Le, a 26-year-old San Mateo resident who attended Samuel Merritt University in Oakland, disappeared from Kaiser Permanente Medical Center in Hayward on May 27, 2011. Her body was found in a remote area between Pleasanton and Sunol about four months later.
In his closing argument in Esteban's trial, which began Oct. 1, Ford said Esteban, a 28-year-old Union City woman, had planned Le's murder for months and waited for Le in the hospital's parking lot for about four hours before attacking Le when she walked to her car during a break in her classes.
Esteban's lawyer, Andrea Auer, admitted to jurors that Esteban killed Le but said Esteban should only be convicted of voluntary manslaughter because Le had provoked her and she acted in the heat of passion.
Auer conceded that Esteban had sent dozens of threatening text messages and waited for Le in the Kaiser parking lot and there was some type of confrontation, but she said, "You don't know who started it, what was said and what happened."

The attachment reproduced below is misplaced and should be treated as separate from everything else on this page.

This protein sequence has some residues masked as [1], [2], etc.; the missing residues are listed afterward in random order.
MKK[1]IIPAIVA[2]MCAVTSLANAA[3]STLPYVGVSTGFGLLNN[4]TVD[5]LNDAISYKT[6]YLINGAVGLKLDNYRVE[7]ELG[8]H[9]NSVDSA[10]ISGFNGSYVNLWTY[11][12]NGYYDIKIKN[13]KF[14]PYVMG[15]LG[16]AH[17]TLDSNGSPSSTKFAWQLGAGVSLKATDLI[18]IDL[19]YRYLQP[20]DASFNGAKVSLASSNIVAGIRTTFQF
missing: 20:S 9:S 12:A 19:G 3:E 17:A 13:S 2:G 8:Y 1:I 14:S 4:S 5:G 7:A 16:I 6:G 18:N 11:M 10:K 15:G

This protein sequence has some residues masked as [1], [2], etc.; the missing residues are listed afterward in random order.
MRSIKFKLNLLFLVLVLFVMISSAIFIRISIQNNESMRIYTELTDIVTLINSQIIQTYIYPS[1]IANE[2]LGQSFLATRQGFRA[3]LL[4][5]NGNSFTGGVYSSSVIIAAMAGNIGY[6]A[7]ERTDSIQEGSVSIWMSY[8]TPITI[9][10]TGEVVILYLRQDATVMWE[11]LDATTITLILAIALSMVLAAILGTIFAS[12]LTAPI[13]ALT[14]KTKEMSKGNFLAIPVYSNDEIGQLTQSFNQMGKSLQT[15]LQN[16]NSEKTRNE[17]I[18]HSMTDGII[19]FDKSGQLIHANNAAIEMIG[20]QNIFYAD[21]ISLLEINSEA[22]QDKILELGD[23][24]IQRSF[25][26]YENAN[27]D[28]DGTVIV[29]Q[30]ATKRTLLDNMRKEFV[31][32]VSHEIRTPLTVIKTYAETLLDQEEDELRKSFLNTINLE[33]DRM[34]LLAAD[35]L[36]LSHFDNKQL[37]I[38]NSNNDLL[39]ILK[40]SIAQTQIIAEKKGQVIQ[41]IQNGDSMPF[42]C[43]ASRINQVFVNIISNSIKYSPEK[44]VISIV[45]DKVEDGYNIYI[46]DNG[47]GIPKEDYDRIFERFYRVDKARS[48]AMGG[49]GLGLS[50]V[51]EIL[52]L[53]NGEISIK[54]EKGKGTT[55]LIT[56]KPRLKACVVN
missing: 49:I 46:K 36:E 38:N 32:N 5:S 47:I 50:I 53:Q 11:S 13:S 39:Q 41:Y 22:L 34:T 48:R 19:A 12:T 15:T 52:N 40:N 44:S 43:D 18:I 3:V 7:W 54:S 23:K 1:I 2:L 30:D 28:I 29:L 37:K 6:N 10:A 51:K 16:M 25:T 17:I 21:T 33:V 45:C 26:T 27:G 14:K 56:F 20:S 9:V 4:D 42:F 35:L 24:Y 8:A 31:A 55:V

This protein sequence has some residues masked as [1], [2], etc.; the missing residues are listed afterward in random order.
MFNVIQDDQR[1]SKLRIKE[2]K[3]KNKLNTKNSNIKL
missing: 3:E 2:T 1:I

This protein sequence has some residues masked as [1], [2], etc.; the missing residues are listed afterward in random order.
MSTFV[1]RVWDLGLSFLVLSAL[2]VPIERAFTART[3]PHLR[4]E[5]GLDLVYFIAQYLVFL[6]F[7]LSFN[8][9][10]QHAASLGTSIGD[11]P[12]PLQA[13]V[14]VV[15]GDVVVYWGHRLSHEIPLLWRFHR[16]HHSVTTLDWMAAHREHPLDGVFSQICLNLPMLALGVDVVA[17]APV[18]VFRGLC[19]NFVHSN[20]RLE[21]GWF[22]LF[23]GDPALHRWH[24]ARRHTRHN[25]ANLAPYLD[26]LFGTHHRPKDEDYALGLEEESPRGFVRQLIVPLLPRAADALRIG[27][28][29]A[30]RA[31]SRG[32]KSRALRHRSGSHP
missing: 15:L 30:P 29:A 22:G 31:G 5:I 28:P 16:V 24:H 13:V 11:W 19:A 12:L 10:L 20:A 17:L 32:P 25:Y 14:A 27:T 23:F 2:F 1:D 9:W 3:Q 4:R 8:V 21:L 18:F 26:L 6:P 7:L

However, Ford, who described Esteban as "a sociopath," said Le was "a completely innocent victim in this case" and didn't do anything to provoke Esteban.
Esteban, who was dressed in a long-sleeved white shirt and black pants, looked straight ahead and didn't appear to show any emotion when the jury's verdict was announced Monday.
Le's father, Son Le, said afterward, "I know Michelle will rest in peace now that justice has been done. Michelle loved everybody and this is just so sad."
Le's brother, Michael Le, said, "I feel a tremendous burden has been lifted by the jury's verdict."
Le's cousin, Kristine Dinh, said Le should be remembered for "being so selfless and loving and always helping others."
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